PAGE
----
No Need to Panic (Yet) for Rafael Nadal
Rafael Nadal’s dominance on clay isn’t quite like anything the sport of tennis has ever seen. The Spaniard has compiled a 300-22 record on the red dirt and has only failed to win the French Open one time in the nine years that he has entered the tournament.
No single tennis player, and possibly any athlete in any sport, has conquered a single domain as mercilessly and as ceaselessly as Nadal has conquered the red dirt. Amazingly, even Roger Federer’s supremacy on grass doesn’t parallel what Nadal has done clay. On grass, Federer has a 122-18 record. This means that Federer would have to win 178 of his next 182 grass court matches to match Nadal’s current clay court record.
Some would argue that Federer has far less opportunity to win grass-court matches because of how short the grass-court season is, and they would be right. On the other hand, while Nadal has more opportunity to win on clay, he also has far more opportunity to lose as well, and he simply hasn’t. Nadal has played 182 more clay matches than Federer has grass matches but has lost only four more clay matches than Federer has lost grass matches.
But Nadal’s previous two weeks have deviated sharply from the rest of his career. In Monte Carlo, he was stunned by David Ferrer in straight sets. Ferrer has challenged Nadal on clay for years but had been able to finish the deal on only one occasion, all the way back in 2004. While not the most stunning of upsets, it released shockwaves that are still reverberating through the tennis world.
Following this defeat, Nadal looked to restore the status quo in Barcelona. After winning his first two matches while incurring just a few dents in his armor, Nadal again found himself on the wrong end of yet another monumental upset. Nicolas Almagro, a player who never had defeated him before, scored the biggest victory of his career in a three-set stunner. Nadal losing to Ferrer and Almagro on clay in consecutive weeks is something not even the boldest of fiction writers would dare put to paper.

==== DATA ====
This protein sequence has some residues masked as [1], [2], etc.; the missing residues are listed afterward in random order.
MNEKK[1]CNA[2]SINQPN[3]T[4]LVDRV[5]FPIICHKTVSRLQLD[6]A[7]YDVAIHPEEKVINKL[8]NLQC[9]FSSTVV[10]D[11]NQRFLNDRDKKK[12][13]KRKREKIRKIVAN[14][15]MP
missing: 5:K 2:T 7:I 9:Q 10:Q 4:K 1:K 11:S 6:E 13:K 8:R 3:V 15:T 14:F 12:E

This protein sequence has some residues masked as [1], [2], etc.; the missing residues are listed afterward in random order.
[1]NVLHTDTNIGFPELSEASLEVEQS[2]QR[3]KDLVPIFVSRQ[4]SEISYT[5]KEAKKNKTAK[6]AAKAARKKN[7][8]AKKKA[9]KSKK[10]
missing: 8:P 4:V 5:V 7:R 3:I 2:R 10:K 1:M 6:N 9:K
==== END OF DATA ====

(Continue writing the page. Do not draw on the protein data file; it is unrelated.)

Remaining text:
Nevertheless, here we are. The French Open is less than a month away, and Rafael Nadal has never appeared so vulnerable on clay. The aura of sheer invincibility that Nadal typically carries along with him on clay is gradually slipping away at arguably the most inopportune time.
Novak Djokovic is as hungry as ever, and with Nadal’s recent struggles, he must believe that this French Open presents as good a chance as ever of claiming the only Grand Slam that has eluded him. Stanislas Wawrinka, the man of the moment, is having the best season of anyone on the planet. Wawrinka has flipped the script this year against Nadal, Djokovic and Federer. If Wawrinka were to face Nadal at Roland Garros, there is no doubt that the belief and capacity to win would be there.
Roger Federer, who has lost to Nadal at Roland Garros on five occasions, is piecing together an extremely consistent 2014 season, having made sweeping improvements to his game. This doesn’t mean he’s going to upset or come close to upsetting Nadal at Roland Garros, but he’ll have a much better chance than he would have had 12 months ago.
Nadal should also be wary of the rising young guns. Kei Nishikori, Grigor Dimitrov, and Milos Raonic are playing better than ever and are poised to pose as legitimate challengers to the main contenders at Roland Garros, including Nadal.
This may end up being Rafael Nadal’s most trying year at the French Open. But he still will be the favorite there, and winning three out of five sets against him on clay still will be the toughest task in all of tennis. Nadal never underestimates any of his opponents, and his opponents for the rest of the clay season will regret it if they underestimate Nadal. It’s paramount to believe in yourself, but it would be a massive mistake to approach a match with Nadal as if he were someone other than the King of Clay.
With Madrid and Rome still to come before the French Open, Nadal has time to pick up the pieces before he makes a run in Paris. The Spaniard winning the French Open is as sure of a thing that exists in sports today. Despite his setbacks in Monte Carlo and Barcelona, Rafael Nadal still should have the benefit of the doubt until someone dethrones him Paris.